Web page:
Scott Dixon Claims Indianapolis Grand Prix

Scott Dixon made work of a three tire stop and took home the checkered flag in the GMR Grand Prix on the fourth of July weekend at Indianapolis. Though, the New Zealander wasn’t the most dominating car until midway.

“We kind of got a little bit lucky, but it also played into our strategy,” Dixon said about the victory. “You know, we started pretty aggressively, all three Chip Ganassi Racing cars on the black tire which was definitely pretty tough. We were able to pick up one spot on the stop and be able to maintain, and that kind of set us into a three stopper (race) and that’s when our window was to pit. Three or four laps later, the yellow came out and we put one set on. A little bit of luck there, but honestly, it was just the strategy we were on and hung out the leaders for sure.”

Team Penske’s Will Power qualified on the pole Friday afternoon, in what was his third overall pole at the Indianapolis Road Course, his first since 2018.


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Power was dominant early by leading the first 17 laps until his first pit stop. Various drivers also played strategy and tried to make it a two stop race by staying out longer. Those trying different strategy were Graham Rahal, Spencer Pigot, Conor Daly, and Santino Ferrucci who didn’t pit until lap 26. At that point, Power who came out seventh on his pit stop, cycled back out into the lead on lap 27.

In the early stages, the GMR Grand Prix was mainly a caution free event, leaving very little room for error amongst the drivers. However, the first caution flew on lap 36, when the rookie Oliver Askew pounded the outside wall off Turn 14 which prompted a full course yellow. Under the yellow, numerous drivers pitted as the yellow threw somewhat of a curve ball to the strategy. Almost everyone except for Rahal pitted and by doing so, Rahal re-started as the race leader on the lap 40 restart.

Alexander Rossi, in the No. 27 Andretti Autosport machine, had troubles getting going on the insuring restart. There were reports from Rossi, that a ‘misfire’ was the potential issue, which caused his car to stall. The California native brought the car down to pit road for his team to diagnosed the problem. Rossi later said, ‘he lost power’ in his No. 27 Honda. With the power issue, Rossi was regulated to a 25th place finish in the running order.

Meanwhile, as Rossi sat on pit road, Rahal extended his lead over Pigot by a second on lap 45. But, Dixon rose to the occasion on lap 48, when he passed Rahal for the lead and checked out by eight seconds over Rahal. While passing Rahal for the lead, Dixon also set the fastest lap time of the race (1:11.751). As soon as Dixon passed Rahal, however, Rahal made his final pit stop of the race with 26 to go for four fresh tires and fuel. A lap later, Dixon came down for his final stop.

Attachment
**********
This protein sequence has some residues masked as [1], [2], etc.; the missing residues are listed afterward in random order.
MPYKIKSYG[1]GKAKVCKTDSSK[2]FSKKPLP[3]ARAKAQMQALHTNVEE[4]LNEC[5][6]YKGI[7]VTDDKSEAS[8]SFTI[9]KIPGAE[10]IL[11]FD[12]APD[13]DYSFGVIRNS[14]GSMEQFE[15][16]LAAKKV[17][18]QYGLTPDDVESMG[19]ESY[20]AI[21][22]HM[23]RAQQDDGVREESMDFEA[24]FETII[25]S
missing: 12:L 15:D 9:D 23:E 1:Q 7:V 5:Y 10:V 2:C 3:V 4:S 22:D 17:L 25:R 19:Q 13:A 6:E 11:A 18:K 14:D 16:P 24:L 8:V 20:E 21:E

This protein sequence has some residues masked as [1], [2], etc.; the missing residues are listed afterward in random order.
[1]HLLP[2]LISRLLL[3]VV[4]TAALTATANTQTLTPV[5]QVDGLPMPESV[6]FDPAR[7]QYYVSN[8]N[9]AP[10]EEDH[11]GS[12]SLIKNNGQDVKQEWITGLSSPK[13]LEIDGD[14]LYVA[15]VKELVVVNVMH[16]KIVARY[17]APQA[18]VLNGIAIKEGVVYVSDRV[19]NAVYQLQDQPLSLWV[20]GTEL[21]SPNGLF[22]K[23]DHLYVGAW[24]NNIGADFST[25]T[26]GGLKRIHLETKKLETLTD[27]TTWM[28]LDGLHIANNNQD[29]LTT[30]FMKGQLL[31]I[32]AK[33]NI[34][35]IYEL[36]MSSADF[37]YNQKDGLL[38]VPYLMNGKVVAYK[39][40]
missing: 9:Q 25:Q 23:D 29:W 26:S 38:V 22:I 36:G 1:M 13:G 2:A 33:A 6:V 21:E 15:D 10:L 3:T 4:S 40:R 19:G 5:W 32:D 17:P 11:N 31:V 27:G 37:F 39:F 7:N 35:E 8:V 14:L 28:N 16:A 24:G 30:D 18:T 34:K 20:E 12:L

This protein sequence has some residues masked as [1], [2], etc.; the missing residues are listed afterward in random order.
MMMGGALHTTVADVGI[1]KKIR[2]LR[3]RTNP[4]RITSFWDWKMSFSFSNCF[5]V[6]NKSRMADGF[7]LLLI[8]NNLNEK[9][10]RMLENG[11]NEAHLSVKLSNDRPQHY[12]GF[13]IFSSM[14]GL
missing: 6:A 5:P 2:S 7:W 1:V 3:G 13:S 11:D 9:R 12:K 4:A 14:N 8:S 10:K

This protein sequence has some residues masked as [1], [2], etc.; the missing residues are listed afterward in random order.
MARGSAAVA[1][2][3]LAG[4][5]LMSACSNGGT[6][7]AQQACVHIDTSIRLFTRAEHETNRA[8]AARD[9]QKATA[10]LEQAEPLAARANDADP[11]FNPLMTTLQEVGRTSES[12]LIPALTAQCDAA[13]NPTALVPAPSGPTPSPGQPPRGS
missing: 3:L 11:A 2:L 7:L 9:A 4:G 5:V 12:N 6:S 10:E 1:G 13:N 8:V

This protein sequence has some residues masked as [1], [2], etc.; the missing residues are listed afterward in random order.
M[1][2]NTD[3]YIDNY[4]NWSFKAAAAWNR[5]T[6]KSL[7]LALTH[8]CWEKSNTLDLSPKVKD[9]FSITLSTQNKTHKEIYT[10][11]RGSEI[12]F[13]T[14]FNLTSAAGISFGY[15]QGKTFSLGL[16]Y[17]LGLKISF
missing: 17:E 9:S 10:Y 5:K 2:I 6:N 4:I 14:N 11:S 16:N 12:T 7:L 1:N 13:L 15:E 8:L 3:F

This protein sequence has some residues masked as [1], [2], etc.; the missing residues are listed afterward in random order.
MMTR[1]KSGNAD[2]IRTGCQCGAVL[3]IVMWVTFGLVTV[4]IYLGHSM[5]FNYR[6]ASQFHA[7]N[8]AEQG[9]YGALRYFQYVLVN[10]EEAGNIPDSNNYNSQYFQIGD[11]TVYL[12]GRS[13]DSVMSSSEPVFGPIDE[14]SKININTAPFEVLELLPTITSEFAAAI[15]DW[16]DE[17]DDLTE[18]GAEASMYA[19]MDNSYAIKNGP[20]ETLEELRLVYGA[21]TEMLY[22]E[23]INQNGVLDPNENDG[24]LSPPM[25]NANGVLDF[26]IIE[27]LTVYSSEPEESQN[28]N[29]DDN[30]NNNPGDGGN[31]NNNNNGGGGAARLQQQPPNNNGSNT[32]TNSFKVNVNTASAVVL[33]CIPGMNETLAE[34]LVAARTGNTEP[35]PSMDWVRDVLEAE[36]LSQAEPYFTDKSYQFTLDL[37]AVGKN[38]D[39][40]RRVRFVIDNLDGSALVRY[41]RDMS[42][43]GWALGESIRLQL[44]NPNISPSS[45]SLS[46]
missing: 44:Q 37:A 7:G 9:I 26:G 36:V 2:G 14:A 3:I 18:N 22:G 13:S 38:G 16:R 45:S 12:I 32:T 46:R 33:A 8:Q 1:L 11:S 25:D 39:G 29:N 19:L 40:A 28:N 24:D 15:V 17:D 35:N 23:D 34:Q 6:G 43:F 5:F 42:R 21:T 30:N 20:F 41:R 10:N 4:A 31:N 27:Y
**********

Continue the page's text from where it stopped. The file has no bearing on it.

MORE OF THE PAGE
During the final pit stop cycle, pole sitter Will Power’s car stalled once the stop was completed. The Australian lost several seconds on pit road, as the team was trying to get the car to fire again. Once Power left the pit lane, he was back in the race, running in the 23rd position.

As Dixon pitted, he was 10th in the running order, and had to be patient and manage his pace to not make a mistake. Once the top nine made their final scheduled stop, the Chip Ganassi Racing driver, was back in the lead with 18 laps to go. In those final 18 laps, there were a couple of nervous moments for Dixon. One of those moments was Rahal, who had plenty of push to pass seconds left in which had he caught Dixon, he could have passed him for the lead. Though, Rahal was too far back, as Dixon had well over a 15 second lead. Another intense moment came, when Zach Veach went off the track and could have caused a caution had he hit the wall. Fortunately for Dixon, Veach saved his car from any contact with the wall. And finally, with around six laps to go, teams began bringing rain tires as they were monitoring a isolated storm, just six miles northwest of the speedway.

Despite the concern of rain, the rain cell never made it and no one was a match for Dixon as he went on to take his second consecutive victory of the 2020 NTT IndyCar season.

Dixon led twice for 26 laps en route to his 48th career IndyCar Series win. The victory gives Chip Ganassi his 110th IndyCar victory as a team owner.

There was one caution for four laps and there were eight leaders among 10 lead changes.

Official Results

  1. Scott Dixon, 26 laps
  2. Graham Rahal, led 18 laps
  3. Simon Pagenaud
  4. Colton Herta
  5. Rinus VeeKay
  6. Marcus Ericsson, led 1 lap
  7. Josef Newgarden, led 4 laps
  8. Pato O’ Ward
  9. Santino Ferrucci
  10. Takuma Sato
  11. James Hinchcliffe
  12. Conor Daly
  13. Ryan Hunter-Reay
  14. Zach Veach, led 1 lap
  15. Felix Rosenqvist
  16. Max Chilton
  17. Jack Harvey, led 1 lap
  18. Charlie Kimball
  19. Alex Palou
  20. Will Power, led 28 laps
  21. Dalton Kellett, 1 lap down
  22. Marco Andretti, 1 lap down
  23. Sage Karam, 1 lap down
  24. Spencer Pigot, Mechanical
  25. Alexander Rossi, Mechanical
  26. Oliver Askew, Contact

Up Next: The NTT IndyCar Series heads to Road America for a double header weekend, which is scheduled to take place on July 11 and July 12.

The views and opinions expressed in this article are those of the author and do not necessarily reflect the official policy or position of SpeedwayMedia.com.

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